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How to deal with bee stings

How to deal with bee stings

Bee stings can produce a spectrum of clinical symptoms — ranging from the benign to, in some rare cases, severe allergic reactions
The first thing is to identify the site of the bee sting and see if the stinger is still present. If you can, remove it.
How to deal with bee stings

In May 2022, Arvind J (28) was in a temple atop a hillock in South Bengaluru to attend a family function when he was suddenly attacked by a swarm of bees. In an unfortunate incident, several guests who attended the event faced the same fate.

“A joyous family gathering turned into a nightmare. 18 people who attended the event were stung by bees. All of us had to be rushed to a nearby nursing home where we were treated with medication to reduce inflammation. Some of my cousins managed to run far away from the event venue but were still chased by the bees,” Arvind tells Happiest Health.

Explaining the reason for the bee attack, Arvind says, “There were beehives on the roof of a neighbouring high-rise building. The smoke from the puja fire (havan)- made of herbs and leaves- from the temple reached this spot and disturbed the bees.” Immediately after getting stung, Arvind experienced itching, swelling and redness on his neck, hands and head, where he got stung.


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“When the beehives get disturbed, due to smoke or other factors, the bees get agitated, and this is when they tend to sting. Bees sting only when agitated and there is no particular season in which they tend to sting more,” says Dr T M Manjunath, agricultural entomologist and a former professor at the University of Agricultural Sciences, Bengaluru.

Symptoms of a bee sting

In more than 80% of all cases, people who have been stung by a bee don’t require medical assistance. The symptoms of the sting can easily be controlled by administering local anaesthetic and analgesic for pain and inflammation, say doctors. But the formic acid in the bee sting causes allergic reactions.

Dr Dilip Gude, senior consultant physician, Yashoda Hospitals, Hyderabad says that bee stings can produce a spectrum of clinical conditions – on the harmless side, it can cause slight pain and itching while in extreme cases, you may end up in the Intensive Care Unit (ICU).

“In extreme cases, your bronchial tubes close up, making it difficult for you to breathe. Another extreme case is a condition known as angioedema. Here, the laryngeal area goes into a muscle spasm, making it very difficult for one to breathe. This is a clear-cut medical emergency that can also turn fatal with time,” he adds.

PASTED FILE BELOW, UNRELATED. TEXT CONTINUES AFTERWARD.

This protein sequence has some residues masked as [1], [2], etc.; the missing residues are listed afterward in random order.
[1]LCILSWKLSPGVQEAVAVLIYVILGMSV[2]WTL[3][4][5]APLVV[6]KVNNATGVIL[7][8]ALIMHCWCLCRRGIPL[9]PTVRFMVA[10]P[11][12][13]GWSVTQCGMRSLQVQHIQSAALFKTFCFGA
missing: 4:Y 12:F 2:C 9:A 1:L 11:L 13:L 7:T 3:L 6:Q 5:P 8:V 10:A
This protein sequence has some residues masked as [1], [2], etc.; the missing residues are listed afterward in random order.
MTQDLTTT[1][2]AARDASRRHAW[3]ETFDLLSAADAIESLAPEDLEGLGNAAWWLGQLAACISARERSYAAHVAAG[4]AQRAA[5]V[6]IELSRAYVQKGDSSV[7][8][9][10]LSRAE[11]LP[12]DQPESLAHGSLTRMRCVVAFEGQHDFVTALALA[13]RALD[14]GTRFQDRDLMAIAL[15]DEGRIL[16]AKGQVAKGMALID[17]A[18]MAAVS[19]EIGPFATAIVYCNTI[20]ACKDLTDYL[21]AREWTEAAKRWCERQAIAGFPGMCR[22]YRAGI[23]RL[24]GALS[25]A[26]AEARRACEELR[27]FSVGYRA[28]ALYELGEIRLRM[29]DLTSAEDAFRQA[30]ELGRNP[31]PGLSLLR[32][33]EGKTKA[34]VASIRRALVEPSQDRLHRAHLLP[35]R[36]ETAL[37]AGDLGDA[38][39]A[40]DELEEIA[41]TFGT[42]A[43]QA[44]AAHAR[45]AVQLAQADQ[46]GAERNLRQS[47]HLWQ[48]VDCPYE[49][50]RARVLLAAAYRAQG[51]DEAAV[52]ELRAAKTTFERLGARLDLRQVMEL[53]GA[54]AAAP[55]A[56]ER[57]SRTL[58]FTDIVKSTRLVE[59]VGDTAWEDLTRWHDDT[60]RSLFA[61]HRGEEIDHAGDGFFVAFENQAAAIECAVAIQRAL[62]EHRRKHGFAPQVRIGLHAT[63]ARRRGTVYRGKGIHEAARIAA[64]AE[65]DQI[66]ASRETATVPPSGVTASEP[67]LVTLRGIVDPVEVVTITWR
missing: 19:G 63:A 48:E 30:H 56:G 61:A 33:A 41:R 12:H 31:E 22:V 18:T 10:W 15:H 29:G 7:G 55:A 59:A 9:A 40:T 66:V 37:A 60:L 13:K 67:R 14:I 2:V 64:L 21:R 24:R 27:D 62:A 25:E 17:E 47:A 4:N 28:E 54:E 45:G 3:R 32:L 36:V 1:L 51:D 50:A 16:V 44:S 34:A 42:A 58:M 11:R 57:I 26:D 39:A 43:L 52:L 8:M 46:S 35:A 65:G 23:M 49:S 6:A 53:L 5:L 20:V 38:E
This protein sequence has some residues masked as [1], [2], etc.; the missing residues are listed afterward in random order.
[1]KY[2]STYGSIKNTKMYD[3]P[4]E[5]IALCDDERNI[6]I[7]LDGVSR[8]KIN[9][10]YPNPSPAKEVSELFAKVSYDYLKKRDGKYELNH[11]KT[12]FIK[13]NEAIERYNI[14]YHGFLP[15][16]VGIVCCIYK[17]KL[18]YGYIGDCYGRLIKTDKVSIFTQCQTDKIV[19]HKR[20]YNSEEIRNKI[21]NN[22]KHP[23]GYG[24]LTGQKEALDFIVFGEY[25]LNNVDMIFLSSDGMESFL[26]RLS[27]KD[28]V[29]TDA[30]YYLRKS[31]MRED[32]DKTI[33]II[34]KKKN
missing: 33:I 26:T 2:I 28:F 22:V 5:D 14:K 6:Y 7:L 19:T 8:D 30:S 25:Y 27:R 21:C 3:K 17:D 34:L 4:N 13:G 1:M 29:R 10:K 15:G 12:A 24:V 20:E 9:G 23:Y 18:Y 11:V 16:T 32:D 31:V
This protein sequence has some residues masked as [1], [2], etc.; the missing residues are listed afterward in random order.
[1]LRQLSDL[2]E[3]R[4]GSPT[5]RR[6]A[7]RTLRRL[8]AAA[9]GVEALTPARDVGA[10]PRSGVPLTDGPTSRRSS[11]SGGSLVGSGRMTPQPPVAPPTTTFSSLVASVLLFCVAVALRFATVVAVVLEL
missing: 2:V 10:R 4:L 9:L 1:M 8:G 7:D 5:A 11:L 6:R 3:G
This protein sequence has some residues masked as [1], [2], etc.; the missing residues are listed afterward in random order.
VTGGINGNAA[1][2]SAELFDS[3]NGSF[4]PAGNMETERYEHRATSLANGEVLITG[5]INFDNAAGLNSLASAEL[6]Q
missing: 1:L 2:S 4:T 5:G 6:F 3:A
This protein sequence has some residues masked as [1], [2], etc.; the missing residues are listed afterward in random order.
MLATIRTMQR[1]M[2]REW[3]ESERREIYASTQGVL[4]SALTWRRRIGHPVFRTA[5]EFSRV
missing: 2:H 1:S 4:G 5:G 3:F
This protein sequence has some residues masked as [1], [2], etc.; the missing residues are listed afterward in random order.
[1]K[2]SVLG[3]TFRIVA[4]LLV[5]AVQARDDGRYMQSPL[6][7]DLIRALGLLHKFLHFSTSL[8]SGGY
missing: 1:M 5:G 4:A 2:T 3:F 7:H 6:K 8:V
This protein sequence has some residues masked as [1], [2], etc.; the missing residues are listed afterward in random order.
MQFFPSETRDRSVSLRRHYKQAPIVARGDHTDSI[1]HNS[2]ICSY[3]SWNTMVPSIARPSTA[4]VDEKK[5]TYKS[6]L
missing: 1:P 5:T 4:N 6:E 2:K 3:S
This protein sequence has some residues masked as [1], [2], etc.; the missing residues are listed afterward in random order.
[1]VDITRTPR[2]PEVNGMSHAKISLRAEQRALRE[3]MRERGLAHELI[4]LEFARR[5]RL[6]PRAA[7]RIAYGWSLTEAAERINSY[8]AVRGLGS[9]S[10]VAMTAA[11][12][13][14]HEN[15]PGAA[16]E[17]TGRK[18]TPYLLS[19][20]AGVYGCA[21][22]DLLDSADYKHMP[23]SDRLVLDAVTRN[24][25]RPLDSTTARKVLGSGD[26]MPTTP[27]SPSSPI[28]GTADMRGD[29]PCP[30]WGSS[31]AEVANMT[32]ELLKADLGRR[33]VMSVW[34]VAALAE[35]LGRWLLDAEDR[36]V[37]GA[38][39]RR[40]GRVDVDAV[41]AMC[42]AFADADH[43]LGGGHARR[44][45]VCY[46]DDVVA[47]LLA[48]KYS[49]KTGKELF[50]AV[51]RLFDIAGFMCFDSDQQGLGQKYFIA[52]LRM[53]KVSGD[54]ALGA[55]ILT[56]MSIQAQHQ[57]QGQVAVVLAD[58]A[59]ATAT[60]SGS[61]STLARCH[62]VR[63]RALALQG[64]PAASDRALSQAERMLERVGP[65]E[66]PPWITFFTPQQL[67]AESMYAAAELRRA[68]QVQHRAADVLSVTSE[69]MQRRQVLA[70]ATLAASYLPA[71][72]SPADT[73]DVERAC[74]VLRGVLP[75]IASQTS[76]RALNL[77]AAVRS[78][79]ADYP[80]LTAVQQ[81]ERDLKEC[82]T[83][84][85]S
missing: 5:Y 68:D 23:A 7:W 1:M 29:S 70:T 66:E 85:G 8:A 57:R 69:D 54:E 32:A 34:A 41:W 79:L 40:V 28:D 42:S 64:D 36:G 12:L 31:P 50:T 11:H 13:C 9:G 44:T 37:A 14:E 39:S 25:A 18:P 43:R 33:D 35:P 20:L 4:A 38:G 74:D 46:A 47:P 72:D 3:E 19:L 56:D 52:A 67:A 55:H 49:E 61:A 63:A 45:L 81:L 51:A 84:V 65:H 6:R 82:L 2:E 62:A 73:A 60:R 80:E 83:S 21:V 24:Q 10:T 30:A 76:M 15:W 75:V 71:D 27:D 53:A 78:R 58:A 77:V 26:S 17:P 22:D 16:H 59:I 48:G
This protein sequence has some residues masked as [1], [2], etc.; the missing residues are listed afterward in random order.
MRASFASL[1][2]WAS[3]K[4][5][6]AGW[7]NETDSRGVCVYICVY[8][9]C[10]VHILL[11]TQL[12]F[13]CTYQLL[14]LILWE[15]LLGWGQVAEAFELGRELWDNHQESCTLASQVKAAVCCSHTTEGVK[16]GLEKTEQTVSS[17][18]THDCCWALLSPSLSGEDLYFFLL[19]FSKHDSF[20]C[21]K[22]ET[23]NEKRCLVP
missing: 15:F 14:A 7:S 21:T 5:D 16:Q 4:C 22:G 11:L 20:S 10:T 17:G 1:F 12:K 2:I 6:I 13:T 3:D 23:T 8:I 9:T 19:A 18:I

Dr Gude says people who are hyperallergic or have a higher propensity for conditions like asthma may react worse than others for bee stings. If one develops any breathlessness, lightheadedness, wheezing or any pain or itching in the affected area, it is time to seek medical help, he cautions.

In some people, the symptoms can worsen four to five hours after the sting. Hence, monitoring for 24 hours is important, say doctors.

Wheezing after bee sting hints complications

A 32-year-old-man visited the emergency department of a Hyderabad hospital recently, complaining of pain and slight breathlessness after being stung on his arm by a bee. He was non-diabetic, non-hypertensive and had no comorbidities but had severe pain in the affected site.

With a stethoscope, the doctors heard a ‘wheeze’ sound, which sounded like a whistle coming from the man’s throat. “This was a clear sign that an impending complication was coming,” says Dr Gude. “Luckily, he lived close to the hospital, and was brought in immediately, in less than one hour. We first removed the bee’s stinger and administered epinephrine or adrenaline (used to treat severe allergic reactions). We also prescribed hydrocortisone and corticosteroid (steroids to treat the inflammation),” says Dr Gude.

What to do immediately after a bee sting?

Dr Girish Narayanan, professor, department of emergency medicine, St John’s Medical College, Bengaluru says, “First, identify the site where you got stung and see if the stinger is still present. Remove it if you can. If you can’t, leave it alone. We also advise people to hold the affected area under running water if possible to wash it off.”

Dr Gude says that in 70 to 80% of cases, the stinger is easily visible and can be easily removed which is ideal, he says.

“After a bee sting, there are chances of the insect venom penetrating into the skin long after the stinger is broken. Hence, it is ideal to remove the stinger, if possible,” he says.

The American Academy of Dermatology Association (AADA) recommends avoiding using a tweezer to remove the stinger since this can lead to more venom spreading into the skin. Use a fingernail or a piece of gauze instead.

The AADA adds that after a bee sting, one must stay calm. “Walk away from the site calmly,” the association states.


  • Stay calm after a bee sting, remove the stinger if possible and wash the area with soap and water.
  • In case of bee stings, if you develop any breathlessness, lightheadedness, wheezing or any pain or itching in the affected area or if you have been stung multiple times, seek medical help.

Share Your Experience/Comments

6 Responses

  1. Very handy write-up for the follow-up action against a bee sting, especially for those who suffer from comorbidities like asthma, diabetes and so on.

  2. Very informative. Generally, people panic after being attacked by bees. Your advice to deal with bee attacks is very helpful to people. Thank you very much.????

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